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Barbershop Talk: Just A Little Off The Top At Joe’s Barbershop

Barbershop Talk: Just A Little Off The Top At Joe’s Barbershop
Photos: Julia Quinlan/Hoodline
By Julia Quinlan - Published on July 14, 2016.

Each week during the month of July, we’ll plug into the Castro’s barbershop talk by touching base with a neighborhood hair salon. Stay tuned as we share what’s going on in residents' heads—by connecting with the people that wash, trim, and style the hair on top of them.

Joe’s Barbershop, located at 2150 Market St., is a modern take on the traditional barbershop. The black floor contrasts with bright red and white walls to create an industrial feel, and each side of the long shop is lined with chairs, 11 in total. In charge of this busy operation is owner Joe Gallagher. 

Joe's Barbershop owner Joe Gallagher.

Gallagher decided to go to barber school after being laid off for what, he decided, would be the last time. After moving to San Francisco from New York in 1998, Gallagher worked at Adobe for a time before moving to a position at a tech startup in May of 2000. “[That] didn’t go very well,” Gallagher said. “I was tired of getting laid off.”

In 2004, two years after completing his training at Moler Barber College in Oakland, Gallagher opened Joe's. The shop was originally located on 19th between Castro and Collingwood, but made its move to Market Street in 2009. Gallagher admits that, in hindsight, it was a bold move to open a shop when he was still so green. Luckily, it worked out: nearly 12 years later, Joe's is thriving.

The barbershop business has been much more stable and enjoyable for Gallagher, compared to his startup days. He especially enjoys the social interaction of being a barber. “You get nice half-hour conversations,” he said, “and [clients] walk out looking better, so I like that.” Though Gallagher runs a successful barbershop, he says he still prefers cutting hair to running a business.

The shop has 15 barbers who specialize in a wide variety of hairstyles and hair types. The most requested haircut for a time was, “that hipster, low fade with a pompadour on top,” Gallagher said. Now, the pompadour is slightly less popular with clients, who now prefer a similar cut on the sides, but less of a statement on top. Most people are looking for a standard, basic cut, according to Gallagher. 

Gallagher consults with a client.

Before instituting an online wait list system where clients can put down their names and get an estimated wait time, the barbershop was often packed with clients waiting their turn. “On Saturdays this place was filled,” Gallagher said. “We have 19 waiting chairs and they’d all be full, and we’d have 10 people standing. It was crazy.”

With the wait list, the barbershop is calm, with barbers working but no one waiting impatiently. “We’ll have 30 people on the list, but they’ll come in right before they’re due. It’s great.” Gallagher credits the wait list option for a 30 percent increase in business. He estimates that they have around 60 customers per day and about 400 regular clients.

Many clients are from the neighborhood, but many are not. “We get a lot [of customers] because we’re so much closer to downtown,” Gallagher explained, “We get a lot of lunch traffic, people jumping on the train coming up.” He credits that traffic to his location, right down the street from the Church Muni station. He’s seen his clientele change over the years, “There’s more straight people living here,” he said, “but they’re very nice. They’re well behaved, their kids are pleasant.”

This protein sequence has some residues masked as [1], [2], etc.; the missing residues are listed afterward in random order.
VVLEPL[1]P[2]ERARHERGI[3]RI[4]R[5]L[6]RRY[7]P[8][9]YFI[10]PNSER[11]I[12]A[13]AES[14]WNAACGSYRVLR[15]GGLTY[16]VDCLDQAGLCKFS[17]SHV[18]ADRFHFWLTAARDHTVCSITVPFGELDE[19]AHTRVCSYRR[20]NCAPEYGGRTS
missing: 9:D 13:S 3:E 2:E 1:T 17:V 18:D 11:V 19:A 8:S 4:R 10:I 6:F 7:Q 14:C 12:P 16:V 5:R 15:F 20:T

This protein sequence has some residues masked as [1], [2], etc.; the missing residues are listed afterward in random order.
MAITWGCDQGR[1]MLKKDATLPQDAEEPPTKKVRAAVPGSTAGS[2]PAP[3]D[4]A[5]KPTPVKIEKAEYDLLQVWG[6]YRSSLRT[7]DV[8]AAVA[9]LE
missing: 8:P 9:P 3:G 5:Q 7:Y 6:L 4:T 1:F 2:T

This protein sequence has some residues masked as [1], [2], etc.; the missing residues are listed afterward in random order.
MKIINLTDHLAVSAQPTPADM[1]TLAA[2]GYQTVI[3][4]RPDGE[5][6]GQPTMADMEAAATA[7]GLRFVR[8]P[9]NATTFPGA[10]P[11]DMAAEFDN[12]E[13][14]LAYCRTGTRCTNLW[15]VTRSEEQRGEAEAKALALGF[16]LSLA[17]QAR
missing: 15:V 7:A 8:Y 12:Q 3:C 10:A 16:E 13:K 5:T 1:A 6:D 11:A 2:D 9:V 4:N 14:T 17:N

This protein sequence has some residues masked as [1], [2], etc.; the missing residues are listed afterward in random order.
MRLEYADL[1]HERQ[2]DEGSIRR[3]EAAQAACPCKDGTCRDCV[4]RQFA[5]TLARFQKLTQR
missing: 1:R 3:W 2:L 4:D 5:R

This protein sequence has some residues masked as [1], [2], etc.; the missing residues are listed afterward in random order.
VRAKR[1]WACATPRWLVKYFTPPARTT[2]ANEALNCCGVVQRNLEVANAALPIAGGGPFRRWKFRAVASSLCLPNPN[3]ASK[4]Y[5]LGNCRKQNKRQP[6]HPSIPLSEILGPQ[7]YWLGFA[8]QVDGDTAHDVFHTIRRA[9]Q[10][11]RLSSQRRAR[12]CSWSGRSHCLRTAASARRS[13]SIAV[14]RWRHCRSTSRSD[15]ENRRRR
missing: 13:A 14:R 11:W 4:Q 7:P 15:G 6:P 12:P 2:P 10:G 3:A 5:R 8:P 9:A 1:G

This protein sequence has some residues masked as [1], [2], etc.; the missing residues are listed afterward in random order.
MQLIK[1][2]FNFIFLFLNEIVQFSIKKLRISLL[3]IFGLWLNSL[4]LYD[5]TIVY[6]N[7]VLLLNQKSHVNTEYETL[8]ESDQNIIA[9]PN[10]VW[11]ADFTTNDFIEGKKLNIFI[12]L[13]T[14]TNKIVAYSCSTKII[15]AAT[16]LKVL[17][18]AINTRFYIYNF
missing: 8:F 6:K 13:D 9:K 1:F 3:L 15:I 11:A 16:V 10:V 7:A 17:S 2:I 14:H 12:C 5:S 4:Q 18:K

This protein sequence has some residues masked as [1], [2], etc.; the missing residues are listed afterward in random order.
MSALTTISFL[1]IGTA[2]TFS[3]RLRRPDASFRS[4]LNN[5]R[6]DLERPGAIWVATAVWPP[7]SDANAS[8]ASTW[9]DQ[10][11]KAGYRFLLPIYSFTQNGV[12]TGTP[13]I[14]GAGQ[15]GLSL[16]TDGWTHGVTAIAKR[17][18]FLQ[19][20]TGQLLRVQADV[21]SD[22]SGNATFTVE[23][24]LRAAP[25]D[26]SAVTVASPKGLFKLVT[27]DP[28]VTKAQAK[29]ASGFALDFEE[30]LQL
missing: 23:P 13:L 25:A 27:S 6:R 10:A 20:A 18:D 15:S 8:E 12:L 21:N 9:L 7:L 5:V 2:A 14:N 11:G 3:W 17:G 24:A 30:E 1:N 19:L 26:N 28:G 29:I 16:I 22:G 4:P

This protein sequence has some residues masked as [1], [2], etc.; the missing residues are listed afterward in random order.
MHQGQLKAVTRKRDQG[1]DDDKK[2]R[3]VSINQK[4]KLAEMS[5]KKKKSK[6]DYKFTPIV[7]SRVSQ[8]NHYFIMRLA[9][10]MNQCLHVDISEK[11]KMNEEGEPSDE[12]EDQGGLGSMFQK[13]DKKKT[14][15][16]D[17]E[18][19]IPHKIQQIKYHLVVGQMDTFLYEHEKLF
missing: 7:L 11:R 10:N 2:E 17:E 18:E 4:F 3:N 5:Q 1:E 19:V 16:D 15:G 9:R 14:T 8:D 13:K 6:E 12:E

Gallagher has had people describe his location as being on a "dead block," but Gallagher says he loves his spot on Market Street. “I like it better over here,” he said. “You don’t lose as many days to the different events that happen in the Castro that take away your parking and mess everything up.”

Gallagher came close to losing Joe’s after a fire in 2012. “I was really afraid that would kill the business,” Gallagher remembered. But he was able to reopen the business only ten weeks later, and his customers returned. 

The area around his shop has seemed less lively of late, with a number of businesses closing nearby. Gallagher blames the closures primarily on landlords raising rents to unreasonable levels, but also says some businesses close because they’re not performing well.

In the last 18 months, Gallagher says he has noticed an uptick in quality-of-life issues on the block. “For a while, we had people breaking into the backyard and literally defecating,” he said. He credits the Castro Community Benefit District with keeping the area clean. “They'll get that street cleaned up,” Gallagher said. “I usually get here by 11am and usually anything that's messy is cleaned up by that time.”

He was happy to hear about the mayor’s new Fix-It Initiative, saying the neighborhood could use the extra help. “Even when they clean stuff up down the corner, it still smells, and having a group that knows how to clean it up would be great.”

Despite these issues, Gallagher still loves his location and his clientele. “I like having a business in this neighborhood,” he said. “It’s really nice, almost all the clients are lovely. I still take checks and I’ve never had a check bounce. It’s a nice place to do business.”

Joe’s Barbershop is open seven days a week. For hours, visit the shop's website

See our story on Louie's Barbershop here